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Learn about Ontario’s impaired driving laws and the penalties you could face if you drive while impaired by alcohol or drugs.

What is impaired driving?

Impaired driving means operating a vehicle (including cars, trucks, boats, snowmobiles and off-road vehicles) while under the influence of alcohol or drugs.

It is a crime under the Criminal Code of Canada and the consequences are serious. You may:

  • lose your licence
  • have your vehicle impounded
  • need to pay an administrative monetary penalty
  • need to attend an education or treatment program
  • be fined upon conviction
  • be required to install an ignition interlock device in your vehicle
  • spend time in jail

Ontario is a leader in combating impaired driving through some of the toughest laws and programs in North America.

For more information on the consequences of operating a snowmobile or off-road vehicle while impaired please refer to the following pages

Drinking and driving

Even one drink can reduce your ability to react to things that happen suddenly while you are driving. The effects of alcohol include blurred or double vision, impaired attention and slowed reflexes. Your life and the lives of others can change forever if you drive after drinking alcohol.

Blood alcohol concentration

The amount of alcohol in your body is measured by the amount of the alcohol in your blood. This is called blood alcohol concentration, or BAC. Once you take a drink, there is no way to guess what your BAC is.

Many factors can affect your blood alcohol level including:

  • how fast you drink
  • whether you are male or female
  • your body weight
  • the amount of food in your stomach

In Ontario and the rest of Canada, the maximum legal BAC for fully licensed drivers is 80 milligrams of alcohol in 100 millilitres of blood (0.08). Driving with BAC over 0.08 is a criminal offence.

Warn range

In Ontario, your BAC does not have to be over the 0.08 legal limit to result in serious consequences. If you register a BAC from 0.05 to 0.08 (commonly referred to as the warn range), you will face provincial administrative penalties.

Drug impaired driving

Drugs can also impair your ability to drive. This is true for both illegal drugs and prescription or over-the-counter medication.

Tips to avoid impaired driving

There are simple steps you can take to avoid driving while you’re impaired by drugs or alcohol:

  • make sure you have a plan to get home safely
  • ask your doctor or pharmacist about side effects related to driving when using prescription medication
  • read the information on the package of any prescription drugs or over-the-counter medicine, including allergy and cold remedies
  • ask your doctor or pharmacist about how a prescription drug could affect you- drugs and alcohol together can impair your driving even more than either one alone

Remember, fatigue and stress will also affect your ability to drive safely.

Consequences of impaired driving

Zero BAC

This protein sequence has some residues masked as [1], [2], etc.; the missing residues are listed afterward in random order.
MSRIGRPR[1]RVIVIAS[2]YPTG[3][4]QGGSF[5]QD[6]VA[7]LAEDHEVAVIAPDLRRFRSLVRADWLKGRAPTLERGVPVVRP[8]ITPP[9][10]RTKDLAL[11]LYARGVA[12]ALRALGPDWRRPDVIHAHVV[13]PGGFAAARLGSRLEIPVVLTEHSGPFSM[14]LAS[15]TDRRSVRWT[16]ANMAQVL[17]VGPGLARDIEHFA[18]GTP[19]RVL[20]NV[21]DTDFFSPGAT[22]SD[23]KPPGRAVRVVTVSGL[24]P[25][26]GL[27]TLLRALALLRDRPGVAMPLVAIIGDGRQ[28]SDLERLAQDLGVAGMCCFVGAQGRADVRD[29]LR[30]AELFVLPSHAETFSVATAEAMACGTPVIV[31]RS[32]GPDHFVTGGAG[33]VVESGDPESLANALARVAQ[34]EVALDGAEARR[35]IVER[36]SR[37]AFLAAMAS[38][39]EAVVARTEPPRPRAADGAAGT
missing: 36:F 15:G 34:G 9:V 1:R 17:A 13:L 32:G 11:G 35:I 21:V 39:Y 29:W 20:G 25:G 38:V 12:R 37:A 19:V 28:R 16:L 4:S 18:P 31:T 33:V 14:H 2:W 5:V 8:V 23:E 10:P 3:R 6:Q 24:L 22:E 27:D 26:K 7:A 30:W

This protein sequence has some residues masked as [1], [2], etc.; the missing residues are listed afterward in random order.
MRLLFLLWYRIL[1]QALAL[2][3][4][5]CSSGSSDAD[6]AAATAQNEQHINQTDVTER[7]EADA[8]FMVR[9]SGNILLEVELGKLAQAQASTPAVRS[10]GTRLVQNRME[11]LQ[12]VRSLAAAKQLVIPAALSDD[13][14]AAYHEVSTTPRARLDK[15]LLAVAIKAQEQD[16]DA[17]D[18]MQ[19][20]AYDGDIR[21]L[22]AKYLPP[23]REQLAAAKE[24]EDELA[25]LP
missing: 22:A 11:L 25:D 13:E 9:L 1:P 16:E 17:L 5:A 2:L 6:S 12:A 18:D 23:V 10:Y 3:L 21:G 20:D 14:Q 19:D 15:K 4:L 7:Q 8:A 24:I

The Zero BAC law means that certain drivers cannot have any presence of alcohol in their blood while they drive. This law applies to:

  • all drivers age 21 or under
  • novice drivers of any age

If you are caught with a BAC above zero, here is what will happen:

  • your driver’s licence will be suspended on the spot for 24 hours
  • if convicted, your driver’s licence will be suspended again for at least 30 days and you will receive a $60-$500 fine

If you are a novice driver and have your licence suspended for drinking and driving, your licence could be cancelled. You will have to retake all your driving tests and repay all the fees.

If your BAC tests in the Warn Range (0.05 – 0.08):

Consequences for driving in the Warn Range.
Number of instances Consequences
First time
  • 3-day roadside licence suspension
    (cannot be appealed)
  • $180 administrative monetary penalty
Second time (within 5 years)
  • 7-day roadside licence suspension
    (cannot be appealed)
  • Mandatory alcohol education program
  • $180 administrative monetary penalty
Third and subsequent times (within 5 years)
  • 30-day roadside licence suspension
    (cannot be appealed)
  • Mandatory alcohol treatment program
  • Six-month ignition interlock
  • $180 administrative monetary penalty

If you test over the legal limit of 0.08 OR refuse a drug or alcohol test:

  • 90-day roadside licence suspension
  • $180 administrative monetary penalty
  • 7 day vehicle impoundment

If you are convicted of impaired driving:

Penalties for impaired driving convictions.
Number of instances Penalties
First time
  • Mandatory alcohol education or treatment program
  • 1 year minimum requirement to drive a car equipped with an ignition interlock device
  • No minimum jail sentence
  • $1,000 fine
  • Licence suspended for 1 year*
Second time
  • Mandatory alcohol education or treatment program
  • 3 year minimum requirement to drive a car equipped with an ignition interlock device
  • 30-day minimum jail sentence
  • Fine amount at the discretion of the judge
  • Licence suspended for 3 years
Third and subsequent times
  • Mandatory alcohol education or treatment program
  • Lifetime minimum requirement to drive a car equipped with an ignition interlock device
  • 120-day minimum jail sentence
  • Fine amount at the discretion of the judge
  • Lifetime licence suspension (can be reduced to 10 years if certain conditions are met)

*The Reduced Suspension with Ignition Interlock Conduct Review Program will eligible drivers convicted for the first time of an alcohol impaired driving offence under the Criminal Code to reduce their licence suspension in return for meeting specific requirements, such as the mandatory installation of an approved ignition interlock device in their vehicle.